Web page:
Give us a brief history of your playing and coaching career?
After finishing school, I joined the hockey club down the road where the South African goalkeeper at the time (Wayne Phillips) was playing. I started in the 6th team that year and ended up playing a game for every team in the men’s section. I just loved playing hockey as a youngster, especially training. In fact, I used to roll up to Queensmead and just train with anyone who needed a keeper which was quite often the South African national players who would be preparing for a series or camp. They of course loved having a target to aim at and I was happy being their cannon fodder. I think the struggle of playing in a lower team really shaped my career, it made me hungrier to succeed.
Moving on, SA u21 in 96 and 97, the South African team from 2001 to 2005 and then a heap of club hockey overseas which included stints in Germany, Ireland, Northern Ireland and England. A few highlights of my career would be playing at the Athens Olympics, the World Cup in Kuala Lumpur and the Commonwealth Games in Manchester.
As an 18 year old, I had a choice of working as a waiter or a sports coach at Clifton Prep School. I guess the decision was pretty easy and this was the start of my coaching career which worked hand in hand with goalkeeping. If I wasn’t playing, I was coaching.
In 2009, the South African head coach at the time (and former team mate) Gregg Clark invited me to join the South African team as the goalkeeper coach who I worked with until the end of the London Olympics. After the Games, I joined the Ranchi Rhinos (for two years before moving to the UP Wizards) in the Hockey India League and soon after this my first stint with Hockey India started. I worked with Hockey India on and off over a period of four years ending in December 2016, just before I immigrated to Australia. I started with the Roos and Kookas in February 2017.
2. What was it like coaching in India?
I really enjoyed my time with India. I love the country, the food and especially the people. I also had a chance to work with some fabulous coaches and goalkeepers during my tenure there. The work varied from coaching the Indian national team keepers to hosting junior clinics sometimes with over 35 goalkeepers under my tuition which of course was a good challenge at the time. It’s good to see some of the youngsters I coached back then (like Krishan Pathak and Suraj Karkera) doing well on the international stage now which is really good for Indian hockey as the national team has in the past, struggled a bit with depth in their goalkeeping department. Something I like about working with the Indians is their willingness to learn which makes coaching really easy, fun and rewarding.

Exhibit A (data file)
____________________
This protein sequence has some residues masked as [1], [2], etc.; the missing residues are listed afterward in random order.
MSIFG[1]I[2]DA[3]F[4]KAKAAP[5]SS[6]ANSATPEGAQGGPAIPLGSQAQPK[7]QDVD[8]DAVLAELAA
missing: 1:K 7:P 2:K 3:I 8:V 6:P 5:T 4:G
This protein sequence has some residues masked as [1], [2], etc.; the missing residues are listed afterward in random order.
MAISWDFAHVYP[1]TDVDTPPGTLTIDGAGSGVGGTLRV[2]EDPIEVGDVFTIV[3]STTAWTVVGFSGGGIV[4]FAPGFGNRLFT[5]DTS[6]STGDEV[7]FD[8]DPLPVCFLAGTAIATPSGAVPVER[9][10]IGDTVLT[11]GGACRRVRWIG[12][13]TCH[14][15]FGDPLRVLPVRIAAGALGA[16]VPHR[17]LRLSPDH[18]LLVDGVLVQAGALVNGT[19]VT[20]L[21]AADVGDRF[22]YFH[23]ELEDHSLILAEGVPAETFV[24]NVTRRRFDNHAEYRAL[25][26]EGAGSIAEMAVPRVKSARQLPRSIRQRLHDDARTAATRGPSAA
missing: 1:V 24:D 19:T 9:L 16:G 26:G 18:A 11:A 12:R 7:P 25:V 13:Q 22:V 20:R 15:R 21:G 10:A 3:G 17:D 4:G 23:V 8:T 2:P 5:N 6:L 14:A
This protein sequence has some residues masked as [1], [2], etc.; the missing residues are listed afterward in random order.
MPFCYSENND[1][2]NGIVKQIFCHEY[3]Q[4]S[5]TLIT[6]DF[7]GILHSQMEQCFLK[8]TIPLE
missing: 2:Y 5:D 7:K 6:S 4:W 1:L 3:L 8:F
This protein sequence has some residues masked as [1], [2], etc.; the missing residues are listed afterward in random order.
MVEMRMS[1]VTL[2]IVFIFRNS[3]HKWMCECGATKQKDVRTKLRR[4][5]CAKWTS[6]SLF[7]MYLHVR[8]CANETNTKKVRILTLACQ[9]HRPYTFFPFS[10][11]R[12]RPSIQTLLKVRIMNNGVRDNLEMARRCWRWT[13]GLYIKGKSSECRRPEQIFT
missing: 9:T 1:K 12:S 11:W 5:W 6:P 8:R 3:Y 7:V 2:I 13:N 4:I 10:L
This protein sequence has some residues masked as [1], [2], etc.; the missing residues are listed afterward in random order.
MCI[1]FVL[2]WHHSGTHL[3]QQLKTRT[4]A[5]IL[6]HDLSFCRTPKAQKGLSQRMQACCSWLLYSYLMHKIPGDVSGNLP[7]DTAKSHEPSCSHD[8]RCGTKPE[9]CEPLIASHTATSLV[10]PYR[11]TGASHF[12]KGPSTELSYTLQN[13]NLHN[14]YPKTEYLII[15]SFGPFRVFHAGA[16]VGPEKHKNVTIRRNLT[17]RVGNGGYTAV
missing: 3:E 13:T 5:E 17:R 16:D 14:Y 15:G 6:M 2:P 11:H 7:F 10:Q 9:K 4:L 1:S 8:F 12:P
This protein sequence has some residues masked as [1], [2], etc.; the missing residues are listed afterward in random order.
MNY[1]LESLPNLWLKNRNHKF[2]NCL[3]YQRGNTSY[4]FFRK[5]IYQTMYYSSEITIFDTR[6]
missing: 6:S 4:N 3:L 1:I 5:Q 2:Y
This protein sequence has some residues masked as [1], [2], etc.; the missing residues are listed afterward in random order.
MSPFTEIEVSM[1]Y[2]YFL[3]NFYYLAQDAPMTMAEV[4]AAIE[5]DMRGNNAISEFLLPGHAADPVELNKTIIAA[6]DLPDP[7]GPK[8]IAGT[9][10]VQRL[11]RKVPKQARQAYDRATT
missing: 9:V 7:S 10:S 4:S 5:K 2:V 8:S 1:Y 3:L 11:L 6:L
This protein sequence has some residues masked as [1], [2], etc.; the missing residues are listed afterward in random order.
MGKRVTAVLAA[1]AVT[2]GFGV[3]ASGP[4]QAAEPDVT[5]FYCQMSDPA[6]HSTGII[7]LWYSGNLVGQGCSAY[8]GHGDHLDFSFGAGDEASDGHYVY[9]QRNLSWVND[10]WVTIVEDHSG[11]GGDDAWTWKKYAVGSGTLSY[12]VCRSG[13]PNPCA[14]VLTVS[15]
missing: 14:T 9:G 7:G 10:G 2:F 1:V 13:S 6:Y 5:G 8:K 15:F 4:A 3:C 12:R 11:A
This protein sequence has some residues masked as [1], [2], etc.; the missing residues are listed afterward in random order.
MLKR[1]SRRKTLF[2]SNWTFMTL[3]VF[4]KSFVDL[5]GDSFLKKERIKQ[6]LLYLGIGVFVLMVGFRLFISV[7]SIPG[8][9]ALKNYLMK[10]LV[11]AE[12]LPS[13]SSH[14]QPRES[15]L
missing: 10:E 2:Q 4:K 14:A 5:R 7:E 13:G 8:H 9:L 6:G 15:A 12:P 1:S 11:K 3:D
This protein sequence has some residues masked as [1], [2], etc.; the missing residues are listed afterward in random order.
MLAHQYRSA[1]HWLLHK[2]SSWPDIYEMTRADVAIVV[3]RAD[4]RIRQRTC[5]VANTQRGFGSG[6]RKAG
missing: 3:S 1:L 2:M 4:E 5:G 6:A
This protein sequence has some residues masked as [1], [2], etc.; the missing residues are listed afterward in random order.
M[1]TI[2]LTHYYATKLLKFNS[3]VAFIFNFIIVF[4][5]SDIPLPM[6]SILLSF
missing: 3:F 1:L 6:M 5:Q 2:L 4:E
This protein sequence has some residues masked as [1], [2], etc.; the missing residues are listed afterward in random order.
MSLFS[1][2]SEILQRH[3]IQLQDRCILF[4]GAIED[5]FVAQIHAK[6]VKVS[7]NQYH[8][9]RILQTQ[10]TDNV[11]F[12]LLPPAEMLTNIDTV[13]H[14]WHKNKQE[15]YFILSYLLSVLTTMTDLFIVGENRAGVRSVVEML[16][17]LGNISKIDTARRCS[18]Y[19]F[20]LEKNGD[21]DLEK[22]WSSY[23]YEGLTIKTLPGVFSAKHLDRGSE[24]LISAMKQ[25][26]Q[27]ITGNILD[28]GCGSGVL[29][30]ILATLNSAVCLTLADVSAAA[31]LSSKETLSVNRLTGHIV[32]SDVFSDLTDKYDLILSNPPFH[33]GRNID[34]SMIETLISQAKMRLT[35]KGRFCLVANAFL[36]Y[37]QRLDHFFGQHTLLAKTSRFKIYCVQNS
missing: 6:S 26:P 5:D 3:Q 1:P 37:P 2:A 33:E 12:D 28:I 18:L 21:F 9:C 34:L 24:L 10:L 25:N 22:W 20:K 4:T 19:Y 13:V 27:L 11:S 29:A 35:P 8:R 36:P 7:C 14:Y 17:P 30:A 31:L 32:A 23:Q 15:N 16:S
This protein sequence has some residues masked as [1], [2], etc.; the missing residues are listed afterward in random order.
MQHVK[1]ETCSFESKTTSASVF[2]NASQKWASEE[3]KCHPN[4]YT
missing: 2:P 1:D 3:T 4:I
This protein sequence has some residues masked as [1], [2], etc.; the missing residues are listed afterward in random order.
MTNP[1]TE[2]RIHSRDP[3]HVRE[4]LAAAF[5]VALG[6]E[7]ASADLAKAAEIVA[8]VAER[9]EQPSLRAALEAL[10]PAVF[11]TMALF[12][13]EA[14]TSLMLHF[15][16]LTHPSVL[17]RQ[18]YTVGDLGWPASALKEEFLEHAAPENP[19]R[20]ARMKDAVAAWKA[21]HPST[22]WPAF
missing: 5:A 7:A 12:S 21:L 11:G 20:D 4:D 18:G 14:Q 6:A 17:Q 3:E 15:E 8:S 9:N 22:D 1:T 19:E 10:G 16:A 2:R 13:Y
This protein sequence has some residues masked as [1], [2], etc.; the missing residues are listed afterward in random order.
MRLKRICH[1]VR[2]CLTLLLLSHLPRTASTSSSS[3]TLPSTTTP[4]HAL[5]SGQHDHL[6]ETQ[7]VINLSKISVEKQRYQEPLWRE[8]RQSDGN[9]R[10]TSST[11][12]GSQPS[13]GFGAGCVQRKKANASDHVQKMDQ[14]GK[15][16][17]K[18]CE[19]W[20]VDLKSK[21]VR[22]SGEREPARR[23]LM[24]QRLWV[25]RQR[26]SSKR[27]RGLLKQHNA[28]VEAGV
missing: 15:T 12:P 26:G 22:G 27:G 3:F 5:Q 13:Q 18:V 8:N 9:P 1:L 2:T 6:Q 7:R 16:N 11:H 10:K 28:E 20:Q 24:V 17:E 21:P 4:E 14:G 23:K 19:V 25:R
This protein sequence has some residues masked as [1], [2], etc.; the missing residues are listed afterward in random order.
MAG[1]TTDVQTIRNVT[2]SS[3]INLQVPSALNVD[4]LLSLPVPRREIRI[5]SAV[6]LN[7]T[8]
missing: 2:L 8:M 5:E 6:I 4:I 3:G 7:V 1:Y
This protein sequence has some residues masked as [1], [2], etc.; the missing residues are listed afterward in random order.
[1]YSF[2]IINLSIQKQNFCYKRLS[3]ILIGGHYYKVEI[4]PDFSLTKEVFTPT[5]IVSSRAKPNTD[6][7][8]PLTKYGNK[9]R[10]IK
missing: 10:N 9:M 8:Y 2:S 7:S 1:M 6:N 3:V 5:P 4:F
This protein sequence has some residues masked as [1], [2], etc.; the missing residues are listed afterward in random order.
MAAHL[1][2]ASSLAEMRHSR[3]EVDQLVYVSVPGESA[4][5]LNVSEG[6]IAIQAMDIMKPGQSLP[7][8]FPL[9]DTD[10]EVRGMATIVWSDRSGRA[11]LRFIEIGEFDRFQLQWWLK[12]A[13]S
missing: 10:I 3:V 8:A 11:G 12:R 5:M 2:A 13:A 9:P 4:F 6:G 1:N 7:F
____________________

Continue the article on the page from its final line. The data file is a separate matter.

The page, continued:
3. What inspired the move to Australia and what challenges have you and your family faced?
I think the best way to answer this is to say ‘ different opportunities’ brought us to Straya. We had a wonderful life in South Africa and of course have a very close connection to the country. I have most of my family in Durban and many friends spread throughout Mzansi but consider myself an Aussie now although still very much a Bok rugby fan.
Immigration is what you make of it. Most importantly, we embraced Australian culture from the day we landed and really sunk our teeth into Aussie sport. I coached hockey and both my boys played cricket and AFL which meant our network really expanded quickly.
Of course, living so far away from family and friends is the hardest part but the world is a much smaller place now and I literally speak to my mom every day, even if it’s just a quick ‘hello’ over Facetime.
We are very well settled in Perth, have a home which we are renovating, a dog called Bailey which we all love very much but still enjoy our biltong, boerewors and koeksisters in fact, we even have a Roos and Kookas Biltong Club where I source some of Perth’s finest biltog for a group of players and staff.
4. Have their been any big learnings for you now coaching the Aussie men’s and women’s goalies.
Yes for sure, the biggest thing I learnt early on (and I am immensely grateful to Fitzy our Kookas culture coach for this) is to take on a ‘collaborative coaching’ approach with the six keepers in our high performance program, something more along the lines of working together in shaping their own personal development as opposed to my ‘this is the way we do it’ style, which worked in other high performance environments. Also, a ‘Steve Smith batting’ approach. What I mean by this, is that the way that Rachael Lynch keeps, doesn’t necessarily have to be the same way that Ash Wells keeps, what works really well for Lynchy may not work for Ash and vice versa. Of course, the goalkeeping fundamentals are the same, but it’s okay to be different.
5. What’s the main philosophy that guides your coaching?
In my opinion, the three most important principles of coaching are to ensure that you educate your players, challenge your players and most importantly that they enjoy the sport. Of course there are sessions where I do little or no teaching where we work more on engraining techniques. Goalie town (as we call it in the HP program) can be a pretty boring and lonely place so I always like to ensure that there is a fun element in my sessions. I also happen to be pretty passionate and enthusiastic about goalkeeping so if you around PHS, you may hear a super dodgy accent celebrating a few good saves.